Pennsylvania's county conservation districts would reclaim authority over erosion and sediment control in the Marcellus Shale under legislation that Republican state Rep. Karen Boback said she will introduce in September.

"When it comes to protecting our water, air and other natural resources, I say the more oversight, the better," she said. "Conservation districts have historically been active in implementing programs for pollution and sediment control, and I believe they have a valuable role to play as the natural gas industry in Pennsylvania continues to develop."

County conservation districts have historically acted as the primary local government unit responsible for the conservation of natural resources and implementing programs to address soil erosion, storm water management and flood control. However, last year the Pennsylvania Department of Environmental Protection (DEP) assumed some of these responsibilities, effectively eliminating the role of conservation districts, said Boback, who represents Columbia, Luzerne and Wyoming counties.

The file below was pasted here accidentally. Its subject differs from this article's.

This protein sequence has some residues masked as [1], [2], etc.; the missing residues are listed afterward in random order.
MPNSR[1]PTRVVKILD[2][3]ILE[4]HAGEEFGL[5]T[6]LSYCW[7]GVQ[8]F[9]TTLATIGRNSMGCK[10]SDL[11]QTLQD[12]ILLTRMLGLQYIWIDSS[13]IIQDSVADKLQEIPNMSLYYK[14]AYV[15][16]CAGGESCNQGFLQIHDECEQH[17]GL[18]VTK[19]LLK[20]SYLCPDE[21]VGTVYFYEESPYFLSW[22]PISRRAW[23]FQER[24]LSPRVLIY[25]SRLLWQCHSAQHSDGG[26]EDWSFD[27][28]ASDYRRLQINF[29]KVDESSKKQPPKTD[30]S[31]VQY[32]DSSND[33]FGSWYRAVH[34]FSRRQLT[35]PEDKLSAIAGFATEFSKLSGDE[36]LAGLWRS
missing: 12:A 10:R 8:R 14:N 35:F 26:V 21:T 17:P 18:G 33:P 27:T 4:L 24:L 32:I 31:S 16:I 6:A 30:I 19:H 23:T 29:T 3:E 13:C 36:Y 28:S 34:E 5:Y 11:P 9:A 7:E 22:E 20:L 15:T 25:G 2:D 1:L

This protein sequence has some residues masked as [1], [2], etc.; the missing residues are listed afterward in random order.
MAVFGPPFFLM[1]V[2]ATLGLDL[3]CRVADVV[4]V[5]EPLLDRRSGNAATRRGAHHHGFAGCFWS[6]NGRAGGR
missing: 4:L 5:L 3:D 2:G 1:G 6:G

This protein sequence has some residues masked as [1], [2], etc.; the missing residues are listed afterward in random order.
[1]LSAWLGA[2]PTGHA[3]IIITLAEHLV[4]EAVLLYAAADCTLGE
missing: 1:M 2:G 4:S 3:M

"This legislation is about reinserting local oversight into the drilling process. Decisions about our local environment should not only be in the hands of officials in Harrisburg [PA, the state capital]," she said.

Boback also said she is an opponent of forced pooling of mineral rights "and other policies that would usurp the rights of individual landowners. Forced pooling would allow drilling companies to extract gas under unleased properties."

Gas industry interests have called for the enactment of forced pooling to advance the development of the state's vast gas resource. Such a measure would make severance taxes on gas production, expected to be enacted later this year, easier to swallow. Pennsylvania state Sen. Lisa Baker, a Republican from Lehman Township, opposes forced pooling and wants the question of a severance tax weighed separately (see NGI, July 26).

And in Pittsburgh, one city councilman has a message for gas producers that would drill within his city's boundaries: You're not in Fort Worth, TX, anymore.

Pittsburgh City Councilman Doug Shields has drafted a bill to ban gas drilling within the city of Pittsburgh and he's calling it "Pittsburgh's Community Protection from Natural Gas Extraction Ordinance."

According to Shields, "commercial extraction of natural gas in the urban environment of Pittsburgh poses a significant threat to the health, safety and welfare of residents and neighborhoods within the city; and...widespread environmental and human health impacts have resulted from commercial gas extraction in other areas, and...environmental and economic sustainability cannot be achieved if the rights of municipal majorities are routinely overridden by corporate minorities..."

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